While I don’t doubt the the veracity of this, I’m wondering when, if ever, clinicians will recognize the importance of CGM adoption in the elder cohort and the central role that glucose variability plays in the incidence of severe hypoglycemia.
Instead of the reflexive formulaic response of cautioning any senior with an A1c under 6.5%, practitioners should withhold their warnings until they can discover how much their patient’s glucose swings each day. CGM use can reveal variability through its measurement of standard deviation and coefficient of variation (SD/mean glucose).
Lower variability enables a lower average and leads to a lower A1c. Counseling based on an A1c level alone is flawed. It catches people like me who enjoy an A1c in the low 5% range but only spend minutes per day in the serious hypo range and the CGM provides more than enough warnings to take effective counter-action. These hypos often only require 1/2 to 1 glucose tab to fix.
Kenneth_Brooks. I think that you have made some very good points, but those of us here, who run very low A1c’s, are very educated about our diabetes and are comfortable with our decisions to live this way.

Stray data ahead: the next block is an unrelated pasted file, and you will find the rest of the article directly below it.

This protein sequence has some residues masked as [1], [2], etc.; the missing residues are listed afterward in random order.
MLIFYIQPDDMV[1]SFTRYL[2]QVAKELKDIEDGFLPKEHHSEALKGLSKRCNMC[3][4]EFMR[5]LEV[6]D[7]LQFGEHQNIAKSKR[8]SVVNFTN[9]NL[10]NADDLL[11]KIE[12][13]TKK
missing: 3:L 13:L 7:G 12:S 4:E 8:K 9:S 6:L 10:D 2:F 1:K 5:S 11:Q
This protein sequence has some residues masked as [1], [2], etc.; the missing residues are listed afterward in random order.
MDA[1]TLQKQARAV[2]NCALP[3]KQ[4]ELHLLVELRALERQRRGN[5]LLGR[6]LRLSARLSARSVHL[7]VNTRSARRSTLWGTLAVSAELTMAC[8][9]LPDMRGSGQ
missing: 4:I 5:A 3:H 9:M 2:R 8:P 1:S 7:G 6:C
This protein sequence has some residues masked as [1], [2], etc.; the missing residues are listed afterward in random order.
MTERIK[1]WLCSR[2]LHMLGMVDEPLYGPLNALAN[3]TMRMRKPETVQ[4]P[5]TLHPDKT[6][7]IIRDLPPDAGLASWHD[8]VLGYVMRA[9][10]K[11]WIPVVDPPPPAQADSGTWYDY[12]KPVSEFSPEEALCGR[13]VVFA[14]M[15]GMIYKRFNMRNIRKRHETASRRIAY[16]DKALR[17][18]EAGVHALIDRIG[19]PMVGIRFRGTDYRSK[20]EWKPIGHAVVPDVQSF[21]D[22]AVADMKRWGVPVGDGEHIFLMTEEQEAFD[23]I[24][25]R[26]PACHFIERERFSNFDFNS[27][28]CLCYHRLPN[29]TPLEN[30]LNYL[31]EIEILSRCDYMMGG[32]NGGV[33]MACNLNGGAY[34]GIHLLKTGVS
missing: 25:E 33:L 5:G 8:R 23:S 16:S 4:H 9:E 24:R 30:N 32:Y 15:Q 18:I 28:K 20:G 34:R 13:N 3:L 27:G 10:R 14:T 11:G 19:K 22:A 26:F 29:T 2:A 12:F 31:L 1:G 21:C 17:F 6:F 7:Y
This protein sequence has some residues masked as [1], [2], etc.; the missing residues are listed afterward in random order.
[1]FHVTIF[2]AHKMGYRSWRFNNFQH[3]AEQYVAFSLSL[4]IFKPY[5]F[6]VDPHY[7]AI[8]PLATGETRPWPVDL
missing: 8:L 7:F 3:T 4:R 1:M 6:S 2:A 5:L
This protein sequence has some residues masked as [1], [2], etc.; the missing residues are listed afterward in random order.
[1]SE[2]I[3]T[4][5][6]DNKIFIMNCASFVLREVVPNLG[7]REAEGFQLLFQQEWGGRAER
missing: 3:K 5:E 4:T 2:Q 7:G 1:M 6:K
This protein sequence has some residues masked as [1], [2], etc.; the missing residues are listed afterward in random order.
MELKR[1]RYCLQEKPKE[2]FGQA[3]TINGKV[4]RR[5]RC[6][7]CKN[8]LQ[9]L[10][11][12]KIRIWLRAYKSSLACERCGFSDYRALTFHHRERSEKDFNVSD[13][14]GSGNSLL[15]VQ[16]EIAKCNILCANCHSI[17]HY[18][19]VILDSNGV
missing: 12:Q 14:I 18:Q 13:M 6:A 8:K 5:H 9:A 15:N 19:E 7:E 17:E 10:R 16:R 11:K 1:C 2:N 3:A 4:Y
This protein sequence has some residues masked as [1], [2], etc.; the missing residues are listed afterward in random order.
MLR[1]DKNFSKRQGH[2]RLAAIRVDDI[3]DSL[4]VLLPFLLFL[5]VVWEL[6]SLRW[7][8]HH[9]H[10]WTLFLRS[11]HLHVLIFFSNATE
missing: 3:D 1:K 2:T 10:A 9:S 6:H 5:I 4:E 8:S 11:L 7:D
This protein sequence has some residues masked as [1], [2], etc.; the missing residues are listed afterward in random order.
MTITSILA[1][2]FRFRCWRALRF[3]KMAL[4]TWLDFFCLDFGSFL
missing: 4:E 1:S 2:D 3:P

I haven’t had a non diabetic Alc in close to 20 yrs. My last Alc was 4.8. I am 70 and have been a type 1 since 1959. I am still very aware of any lows. I wouldn’t think of driving a car when I have a lower than 80 glucose level. I also have a very supportive husband.
After the faulty ACCORD study findings were released, my GP at the time insisted that my A1c should be no lower than 6.5.
I thought that was ridiculous, so I found a GP who trusted my experience and knowledge about my disease and just wrote me prescriptions for insulin. I haven’t consulted a physician about my diabetes in 30 yrs. My present GP said recently that I should write a book.
I have only been in the hospital because of diabetes once and that was when I was diagnosed in 1959. I have only had a handful of times when I have needed the help of another person when I was hypoglycemic. What I want from a physician is respect for how I have handled my disease and for the knowledge that I have about it.
We don’t want to be treated like the average diabetic patient is treated.
I don’t think any of us here with low a1c’s are having issues with severe hypoglycemia.
I think that for the average diabetic the discussion about A1c’s and the danger of hypoglycemic events is warranted.
Agree that having CGMS reduces risk to serious lows, and different A1C targets could be appropriate for each individual based on cgms use and other factors.
I’m ok with stating an “average” A1C goal, as long as each person (and doctor) considers what is best in each situation.
I believe that reliance on the A1c number for any patient to build essential glucose management tactics is flawed. The A1c number is recognized by experts as a valid representation of a population’s glycemia. In the case of any individual patient, her/his A1c may misrepresent the actual glycemia they experience.